Christoph GRAUPNER (1683-1760)
Cantata, 'Reiner Geist, laß doch mein Herz' (1714) [17:14]
Suite in E minor (c1735) [19:07]
Cantata, 'Verleih, daß ich aus Herzensgrunde' (1716) [12:18]
Concerto for 2 violins in G minor (c1735) [12:55]
Cantata, 'Ach Gott, wie manches Herzeleid' (1714) [17:53]
Dorothee Mields (soprano)
Harmonie Universelle/Mónica Waisman
rec. Trinitatiskirche, Köln, 2017
ACCENT ACC24337 [80:24]
In March 1723, at the request of the Landgrave of Darmstadt, who had been his employer for fourteen years, Graupner turned down a prestigious position, that of Kantor at the Thomaskirche at Leipzig, as successor to Johann Kuhnau. Telemann also declined this position, accepting a post at Hamburg instead. Their rejections opened the way for Johann Sebastian Bach to be appointed to the Leipzig post in May 1723. In his letter of non-acceptance, Graupner recommended Bach in a very positive manner to the Leipzig authorities.
Graupner never again sought to leave Darmstadt, and the thirty-eight remaining years of his life were spent at that court. He was a prolific and tireless composer, who produced immense amounts of music. There were over 2000 works, including 8 Operas, 1418 Sacred Cantatas, of which he was an outstanding master, 24 Secular Cantatas, and much instrumental as well as keyboard music. He was known to be one of the composers whom Bach admired and studied.
Graupner worked in a humble and tireless manner, without concern for posterity. He was a man of such humility that he requested all his music be destroyed by fire after his death. Fortunately, however, his manuscripts and autographs remained at the castle in Darmstadt, and are now the property of the town's university.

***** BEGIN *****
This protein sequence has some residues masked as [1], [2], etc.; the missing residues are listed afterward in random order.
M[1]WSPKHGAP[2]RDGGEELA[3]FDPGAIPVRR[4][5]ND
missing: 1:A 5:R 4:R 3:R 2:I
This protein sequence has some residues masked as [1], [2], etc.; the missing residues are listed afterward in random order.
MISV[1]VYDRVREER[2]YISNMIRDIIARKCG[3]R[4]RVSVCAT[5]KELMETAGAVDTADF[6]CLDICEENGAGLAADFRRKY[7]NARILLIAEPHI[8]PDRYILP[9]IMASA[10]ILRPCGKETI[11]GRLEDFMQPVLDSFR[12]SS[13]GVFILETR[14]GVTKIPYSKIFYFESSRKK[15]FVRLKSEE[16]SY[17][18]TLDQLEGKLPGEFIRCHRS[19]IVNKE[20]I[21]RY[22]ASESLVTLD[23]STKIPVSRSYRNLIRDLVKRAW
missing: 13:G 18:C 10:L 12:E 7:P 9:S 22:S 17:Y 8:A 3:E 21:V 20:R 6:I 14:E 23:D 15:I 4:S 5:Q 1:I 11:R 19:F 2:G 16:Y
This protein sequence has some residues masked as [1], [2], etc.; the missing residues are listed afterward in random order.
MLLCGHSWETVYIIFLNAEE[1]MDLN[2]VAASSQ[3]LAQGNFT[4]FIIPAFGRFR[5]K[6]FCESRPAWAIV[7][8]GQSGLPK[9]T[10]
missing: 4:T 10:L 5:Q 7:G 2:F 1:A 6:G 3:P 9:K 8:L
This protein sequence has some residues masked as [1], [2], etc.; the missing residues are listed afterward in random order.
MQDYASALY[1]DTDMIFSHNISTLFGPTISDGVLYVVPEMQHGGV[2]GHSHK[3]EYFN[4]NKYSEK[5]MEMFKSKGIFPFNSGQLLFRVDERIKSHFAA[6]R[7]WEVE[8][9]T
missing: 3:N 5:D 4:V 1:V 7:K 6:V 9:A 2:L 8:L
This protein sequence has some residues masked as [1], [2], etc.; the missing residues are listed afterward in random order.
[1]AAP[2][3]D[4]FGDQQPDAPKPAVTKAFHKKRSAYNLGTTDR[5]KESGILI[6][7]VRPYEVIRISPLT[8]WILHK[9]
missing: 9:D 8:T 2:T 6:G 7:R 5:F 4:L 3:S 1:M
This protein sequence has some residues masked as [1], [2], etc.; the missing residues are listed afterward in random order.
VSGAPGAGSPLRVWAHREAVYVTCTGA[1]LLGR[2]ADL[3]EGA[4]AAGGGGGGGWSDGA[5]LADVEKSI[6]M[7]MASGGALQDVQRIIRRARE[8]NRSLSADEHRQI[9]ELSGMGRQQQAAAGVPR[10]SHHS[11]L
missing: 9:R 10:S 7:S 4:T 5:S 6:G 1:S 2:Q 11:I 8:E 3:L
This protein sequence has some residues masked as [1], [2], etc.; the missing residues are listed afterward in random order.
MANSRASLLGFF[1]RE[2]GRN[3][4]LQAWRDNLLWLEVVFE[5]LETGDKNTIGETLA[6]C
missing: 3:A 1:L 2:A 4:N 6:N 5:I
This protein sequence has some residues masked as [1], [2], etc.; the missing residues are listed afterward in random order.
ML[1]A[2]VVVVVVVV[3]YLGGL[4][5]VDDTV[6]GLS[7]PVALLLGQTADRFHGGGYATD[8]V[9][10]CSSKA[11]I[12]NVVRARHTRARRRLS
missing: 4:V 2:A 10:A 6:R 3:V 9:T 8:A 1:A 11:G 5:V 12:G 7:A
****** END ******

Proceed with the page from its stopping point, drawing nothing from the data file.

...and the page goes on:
Relatively little of Graupner's music has been recorded, and this new issue from Accent is therefore to be warmly welcomed, all the more since the performances are so pleasing. In addition, the booklet notes are informative, there are full texts and translations, and the production standards are first class.
Graupner's music is well organised and very much in keeping with the style of the period. He balances voice and ensemble to perfection, though the recording does tend to favour the voice somewhat. That said, Dorothie Mields is a pleasing soloist whose tone seems perfect for this repertoire. The instrumental ensemble is dominated by strings, typically for baroque music, but the additional oboes da caccia make a very pleasing expressive effect, not least in the final item on the programme, the cantata 'Ach Gott, wie manches Herzeleid' (Ah, God, how many a heartache'). This is the jewel in the crown among these compositions, with a marvellous sense of teamwork among the performers.
In addition to the three cantatas, the disc includes a suite and a concerto. Bernd Heyder's insert notes suggest that these two instrumental pieces date from later in Graupner's career, and reflect the international influences that held sway by the 1730s if not before. Vivaldi and Telemann are mentioned, and it is true that Graupner like Bach was well aware of contemporary musical trends. Moreover he was on friendly terms with Telemann, whose concerts he attended on occasion.
The balance and colour of sound that Graupner sought and achieved is well reflected in these performances. In particular the combination of strings with two oboes da selva (tenor oboes) creates a richly rewarding sonority in the Suite in E minor.